I really don't get it. Yolk must coagulate at 83 °C (181 °F), so why doesn't any recipe tell to simply put it into a water bath on a stove? Or are there any such recipes?

My intuition tells me to simply put it in a water bath, low heat, no cover, and the thermometer into the custard set to 83 °C (181 °F).


I did it. I was doing several other things, so it took several hours. It was very good on the top, but on the bottom it was like cottage cheese with whey and something crumbly. Did I start to make a cheese?

2 Answers 2


You can certainly use the stove, it is just that using the oven works better.

  • on the stove, you will have to babysit the water bath so it doesn't get too hot. In the oven, it is less likely that this happens, because the oven heats up slower, and if it starts getting too hot, you will have more time to notice and react.
  • the oven will heat your custard slower, resulting in better custard.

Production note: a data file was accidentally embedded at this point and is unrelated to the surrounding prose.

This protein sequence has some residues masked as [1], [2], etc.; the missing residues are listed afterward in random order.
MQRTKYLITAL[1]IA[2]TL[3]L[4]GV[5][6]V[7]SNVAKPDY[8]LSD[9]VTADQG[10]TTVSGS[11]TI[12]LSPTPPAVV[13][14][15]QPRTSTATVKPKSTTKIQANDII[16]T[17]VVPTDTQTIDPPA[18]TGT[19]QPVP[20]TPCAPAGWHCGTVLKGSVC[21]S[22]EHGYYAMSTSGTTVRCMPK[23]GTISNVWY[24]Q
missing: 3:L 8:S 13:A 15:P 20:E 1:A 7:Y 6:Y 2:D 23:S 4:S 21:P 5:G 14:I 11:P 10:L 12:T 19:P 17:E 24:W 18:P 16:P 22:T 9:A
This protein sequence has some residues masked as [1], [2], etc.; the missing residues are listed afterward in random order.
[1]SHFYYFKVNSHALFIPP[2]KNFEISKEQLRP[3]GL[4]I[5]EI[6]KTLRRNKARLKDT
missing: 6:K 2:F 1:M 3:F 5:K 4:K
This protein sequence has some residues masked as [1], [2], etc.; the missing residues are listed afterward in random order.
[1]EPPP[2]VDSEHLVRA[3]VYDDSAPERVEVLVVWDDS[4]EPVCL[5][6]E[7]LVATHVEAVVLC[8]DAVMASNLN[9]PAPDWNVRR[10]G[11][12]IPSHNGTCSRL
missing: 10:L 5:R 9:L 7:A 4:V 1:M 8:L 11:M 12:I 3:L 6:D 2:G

• the oven heats from the top too, resulting in more even temperature throughout the custard.
  • if you are cooking with other people, somebody could accidentally stir your custard on the stove, maybe mistaking it for a creme patissiere or another type of stirred custard.

And in general, even if it there were no technical reasons, it is just normal to use the oven for the "stick it in and forget it for several hours" dishes and the stovetop for the dishes which need a concentrated blast of heat. So it would be natural to see this kind of recipe to be written for the oven, instead of trying to find workarounds to make the stove do the job which the oven was invented for.

To address your update, you didn't make cheese, your creme brulee curdled on the bottom. This means that you didn't manage to make a setup that heats low enough (point one) or evenly enough (point three). You will have to fuss more until it starts going right.


There is no magic about the oven here. It is really for convenience. There is no reason your method will not work. I've made custards using a water bath and an immersion circulator (sous vide) many times...no stove or oven.

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